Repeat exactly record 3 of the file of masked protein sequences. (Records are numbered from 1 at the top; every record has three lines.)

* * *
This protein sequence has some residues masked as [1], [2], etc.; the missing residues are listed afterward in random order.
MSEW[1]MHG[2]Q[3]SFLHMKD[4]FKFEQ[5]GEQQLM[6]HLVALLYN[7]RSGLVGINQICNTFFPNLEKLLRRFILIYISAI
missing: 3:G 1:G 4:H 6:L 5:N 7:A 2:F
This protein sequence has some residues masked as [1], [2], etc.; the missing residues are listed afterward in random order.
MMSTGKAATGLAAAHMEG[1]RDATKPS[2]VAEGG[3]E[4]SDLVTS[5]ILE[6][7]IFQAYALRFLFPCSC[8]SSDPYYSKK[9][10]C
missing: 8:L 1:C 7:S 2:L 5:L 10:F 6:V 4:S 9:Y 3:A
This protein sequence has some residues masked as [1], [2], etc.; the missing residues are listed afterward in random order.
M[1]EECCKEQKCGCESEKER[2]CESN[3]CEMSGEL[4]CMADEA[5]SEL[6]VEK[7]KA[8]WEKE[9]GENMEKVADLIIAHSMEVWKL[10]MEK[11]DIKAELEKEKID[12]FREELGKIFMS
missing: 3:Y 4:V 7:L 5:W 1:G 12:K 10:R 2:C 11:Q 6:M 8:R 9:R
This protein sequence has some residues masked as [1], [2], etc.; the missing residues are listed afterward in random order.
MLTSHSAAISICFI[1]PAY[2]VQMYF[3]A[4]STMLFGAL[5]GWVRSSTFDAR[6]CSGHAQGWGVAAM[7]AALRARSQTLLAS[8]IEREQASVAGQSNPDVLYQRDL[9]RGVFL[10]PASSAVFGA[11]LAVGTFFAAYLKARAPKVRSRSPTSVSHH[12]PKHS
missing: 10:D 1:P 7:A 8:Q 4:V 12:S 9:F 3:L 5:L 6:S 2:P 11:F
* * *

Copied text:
This protein sequence has some residues masked as [1], [2], etc.; the missing residues are listed afterward in random order.
M[1]EECCKEQKCGCESEKER[2]CESN[3]CEMSGEL[4]CMADEA[5]SEL[6]VEK[7]KA[8]WEKE[9]GENMEKVADLIIAHSMEVWKL[10]MEK[11]DIKAELEKEKID[12]FREELGKIFMS
missing: 3:Y 4:V 7:L 5:W 1:G 12:K 10:R 2:C 11:Q 6:M 8:R 9:R